On February 22, 2023, the Department of Justice (DOJ) announced a nationwide Voluntary Self-Disclosure Policy (VSD Policy), which goes into effect immediately and which is meant to strongly encourage self-disclosures. The policy comes a few months after Deputy Attorney General Lisa O. Monaco called for every DOJ component that prosecutes corporate crime to have a formal, documented program and policy that incentivizes voluntary self-disclosure. Our coverage of that announcement can be found here.
As set forth in the new VSD Policy: “In determining the appropriate form and substance of a criminal resolution for any company, prosecutors should consider whether the criminal conduct at issue came to light as a result of the company’s timely, voluntary self-disclosure and credit such disclosure appropriately.”1
For the purposes of the new VSD Policy:
- Voluntary means there was no preexisting obligation to disclose, such as a regulatory obligation, contractual requirement, or a prior DOJ resolution.
- Timely means that the company made the disclosure to the relevant U.S. Attorney’s Office (USAO) “(a) prior to an imminent threat of disclosure or government investigation, (b) prior to the misconduct being publicly discussed or otherwise known to the government, and (c) within a reasonably prompt time after the company becoming aware of the misconduct, with the burden being on the company to demonstrate timeliness.”
- “The disclosure must contain all relevant facts concerning the misconduct that are known to the company at the time of the disclosure.”2
Importantly, the VSD Policy does not apply to qui tam actions or similar situations where a whistleblower reports misconduct directly to the DOJ. Moreover, a company that voluntarily self-discloses, fully cooperates, and appropriately remediates the criminal conduct—absent any aggravating factors—will receive significant benefits. The USAO:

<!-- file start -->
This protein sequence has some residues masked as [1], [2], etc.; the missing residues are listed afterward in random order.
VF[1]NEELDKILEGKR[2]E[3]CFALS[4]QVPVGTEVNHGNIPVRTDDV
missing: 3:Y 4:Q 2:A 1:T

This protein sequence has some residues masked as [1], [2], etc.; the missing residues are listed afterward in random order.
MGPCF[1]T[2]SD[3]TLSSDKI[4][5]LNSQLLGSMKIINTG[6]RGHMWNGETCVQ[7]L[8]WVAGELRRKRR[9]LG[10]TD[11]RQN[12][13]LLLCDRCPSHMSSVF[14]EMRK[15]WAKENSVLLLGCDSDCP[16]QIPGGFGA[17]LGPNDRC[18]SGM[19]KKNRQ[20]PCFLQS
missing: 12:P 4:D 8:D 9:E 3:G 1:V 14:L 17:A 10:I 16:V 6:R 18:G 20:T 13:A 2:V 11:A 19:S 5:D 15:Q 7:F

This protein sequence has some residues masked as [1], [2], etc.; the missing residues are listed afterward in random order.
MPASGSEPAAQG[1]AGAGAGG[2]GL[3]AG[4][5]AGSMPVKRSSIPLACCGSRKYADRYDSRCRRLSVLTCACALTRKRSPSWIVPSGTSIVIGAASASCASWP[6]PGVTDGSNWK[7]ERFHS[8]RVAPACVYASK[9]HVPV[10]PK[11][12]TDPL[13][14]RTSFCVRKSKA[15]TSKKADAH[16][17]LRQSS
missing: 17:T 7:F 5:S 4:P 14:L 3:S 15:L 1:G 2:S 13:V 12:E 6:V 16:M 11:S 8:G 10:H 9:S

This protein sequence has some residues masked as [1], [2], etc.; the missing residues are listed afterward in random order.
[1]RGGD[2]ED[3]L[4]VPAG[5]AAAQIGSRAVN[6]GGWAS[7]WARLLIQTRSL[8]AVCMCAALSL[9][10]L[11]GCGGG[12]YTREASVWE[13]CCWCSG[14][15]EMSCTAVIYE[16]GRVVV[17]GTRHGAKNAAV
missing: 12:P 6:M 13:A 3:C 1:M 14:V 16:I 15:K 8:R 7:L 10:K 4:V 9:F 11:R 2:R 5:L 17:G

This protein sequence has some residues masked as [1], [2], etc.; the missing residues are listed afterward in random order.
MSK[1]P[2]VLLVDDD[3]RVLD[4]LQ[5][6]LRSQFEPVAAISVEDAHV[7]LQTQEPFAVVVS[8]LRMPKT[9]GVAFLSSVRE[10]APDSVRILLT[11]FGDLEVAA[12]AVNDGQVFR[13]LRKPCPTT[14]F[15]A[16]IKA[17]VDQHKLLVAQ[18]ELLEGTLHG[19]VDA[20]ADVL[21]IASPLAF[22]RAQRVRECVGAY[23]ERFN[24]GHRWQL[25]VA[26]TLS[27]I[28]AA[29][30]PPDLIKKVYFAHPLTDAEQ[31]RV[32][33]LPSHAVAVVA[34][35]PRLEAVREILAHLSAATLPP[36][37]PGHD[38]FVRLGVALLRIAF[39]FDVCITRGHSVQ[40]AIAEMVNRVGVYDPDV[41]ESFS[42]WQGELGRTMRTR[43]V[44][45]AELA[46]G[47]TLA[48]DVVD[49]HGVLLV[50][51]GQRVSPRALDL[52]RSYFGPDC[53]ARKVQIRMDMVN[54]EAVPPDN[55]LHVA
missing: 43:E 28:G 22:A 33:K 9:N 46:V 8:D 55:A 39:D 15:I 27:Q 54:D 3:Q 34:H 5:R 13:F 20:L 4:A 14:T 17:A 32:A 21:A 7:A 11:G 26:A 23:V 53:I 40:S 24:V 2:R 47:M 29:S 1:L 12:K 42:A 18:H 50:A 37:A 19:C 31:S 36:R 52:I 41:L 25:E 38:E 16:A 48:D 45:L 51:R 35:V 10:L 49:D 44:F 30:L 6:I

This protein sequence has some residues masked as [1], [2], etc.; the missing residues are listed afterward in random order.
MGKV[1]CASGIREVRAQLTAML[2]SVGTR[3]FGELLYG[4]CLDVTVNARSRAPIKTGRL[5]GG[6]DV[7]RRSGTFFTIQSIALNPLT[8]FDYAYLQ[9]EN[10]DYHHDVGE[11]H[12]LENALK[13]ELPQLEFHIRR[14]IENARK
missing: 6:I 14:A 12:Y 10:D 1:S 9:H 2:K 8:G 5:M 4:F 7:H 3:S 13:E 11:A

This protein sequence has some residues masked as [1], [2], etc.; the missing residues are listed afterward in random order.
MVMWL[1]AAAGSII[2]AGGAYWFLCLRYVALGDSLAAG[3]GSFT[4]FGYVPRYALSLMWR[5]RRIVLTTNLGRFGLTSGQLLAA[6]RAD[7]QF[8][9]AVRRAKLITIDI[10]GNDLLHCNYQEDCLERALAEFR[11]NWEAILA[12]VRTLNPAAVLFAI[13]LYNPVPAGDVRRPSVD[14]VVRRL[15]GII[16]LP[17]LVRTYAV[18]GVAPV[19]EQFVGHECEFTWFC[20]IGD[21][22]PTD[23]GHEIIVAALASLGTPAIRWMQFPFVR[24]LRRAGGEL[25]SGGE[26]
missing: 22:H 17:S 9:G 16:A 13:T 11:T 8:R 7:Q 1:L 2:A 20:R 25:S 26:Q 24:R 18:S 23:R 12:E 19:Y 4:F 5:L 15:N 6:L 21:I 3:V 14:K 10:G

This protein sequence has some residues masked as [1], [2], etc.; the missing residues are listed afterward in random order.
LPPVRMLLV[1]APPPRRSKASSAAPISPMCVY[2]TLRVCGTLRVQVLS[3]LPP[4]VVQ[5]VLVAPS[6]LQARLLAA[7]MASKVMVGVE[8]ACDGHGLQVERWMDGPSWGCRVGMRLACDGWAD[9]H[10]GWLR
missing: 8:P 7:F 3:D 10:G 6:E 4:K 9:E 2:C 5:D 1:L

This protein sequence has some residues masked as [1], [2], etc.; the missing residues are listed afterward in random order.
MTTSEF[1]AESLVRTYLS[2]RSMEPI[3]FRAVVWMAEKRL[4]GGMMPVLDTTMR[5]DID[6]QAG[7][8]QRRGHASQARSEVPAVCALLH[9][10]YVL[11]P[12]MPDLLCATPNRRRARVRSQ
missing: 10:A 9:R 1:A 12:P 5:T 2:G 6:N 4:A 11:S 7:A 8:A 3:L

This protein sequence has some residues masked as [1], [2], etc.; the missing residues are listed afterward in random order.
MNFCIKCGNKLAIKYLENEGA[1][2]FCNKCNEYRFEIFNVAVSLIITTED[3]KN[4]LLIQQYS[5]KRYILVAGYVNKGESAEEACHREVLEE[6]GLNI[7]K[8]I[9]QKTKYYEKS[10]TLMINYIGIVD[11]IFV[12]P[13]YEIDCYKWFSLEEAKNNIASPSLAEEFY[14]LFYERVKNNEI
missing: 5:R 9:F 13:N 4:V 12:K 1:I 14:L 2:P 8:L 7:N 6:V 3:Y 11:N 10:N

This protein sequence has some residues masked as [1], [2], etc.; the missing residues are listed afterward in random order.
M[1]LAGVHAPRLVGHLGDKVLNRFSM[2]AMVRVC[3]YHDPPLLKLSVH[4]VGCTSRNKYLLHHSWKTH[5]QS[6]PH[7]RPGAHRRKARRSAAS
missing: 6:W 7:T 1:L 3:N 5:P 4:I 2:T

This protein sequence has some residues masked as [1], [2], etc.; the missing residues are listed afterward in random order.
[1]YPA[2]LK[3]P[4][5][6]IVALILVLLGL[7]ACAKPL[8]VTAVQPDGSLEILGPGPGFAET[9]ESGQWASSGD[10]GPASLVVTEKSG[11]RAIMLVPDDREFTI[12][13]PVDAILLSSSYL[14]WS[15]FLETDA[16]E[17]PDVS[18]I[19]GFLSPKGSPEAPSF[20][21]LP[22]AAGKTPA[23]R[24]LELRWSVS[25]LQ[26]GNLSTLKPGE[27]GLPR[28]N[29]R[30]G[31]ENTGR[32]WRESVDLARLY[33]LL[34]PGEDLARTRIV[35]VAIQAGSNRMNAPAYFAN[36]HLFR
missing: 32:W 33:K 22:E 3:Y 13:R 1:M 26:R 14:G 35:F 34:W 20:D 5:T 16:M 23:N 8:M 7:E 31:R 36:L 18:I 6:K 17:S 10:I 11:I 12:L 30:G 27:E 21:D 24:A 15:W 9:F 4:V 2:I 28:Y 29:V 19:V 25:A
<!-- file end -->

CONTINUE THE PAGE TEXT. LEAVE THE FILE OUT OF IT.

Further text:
- Will not seek a guilty plea;
- Will not impose a criminal penalty greater than 50 percent of the low end of the United States Sentencing Guidelines fine range, and may choose to forego a fine completely; and
- Will not seek to impose an independent compliance monitor for those companies that have tested and implemented an effective compliance program.3
Certain aggravating factors that may warrant the USAO’s seeking a guilty plea include misconduct that (a) poses a grave threat to national security, public health, or the environment; (b) is deeply pervasive throughout the company; or (c) involves current executive management of the company. Importantly, these factors do not necessitate a guilty plea, and the USAO will assess the totality of the facts and circumstances before determining the appropriate resolution. However, even where a guilty plea is sought following a voluntary self-disclosure, the USAO:
- Will recommend a reduction of at least a 50 percent and up to 75 percent off the low end of the United States Sentencing Guidelines fine range, and
- Will not seek to impose an independent compliance monitor for those companies that have tested and implemented an effective compliance program.
Of course, the decision whether to self-report is case-specific and must be carefully considered by experienced counsel in light of this new guidance, though it is fair to say more companies will be incentivized to self-report as a result.
The full text of the new policy can be read here.
1 See United States Attorneys’ Offices Voluntary Self-Disclosure Policy at page 2 (Feb. 22, 2023) (citing Memorandum from Deputy Attorney General Lisa Monaco, “Further Revisions to Corporate Criminal Enforcement Policies Following Discussion with Corporate Crime Advisory Group,” Sept. 15, 2022), https://www.justice.gov/usao-sdny/press-release/file/1569411/download.
2 Id. at 3–4.
3 Id. at 4.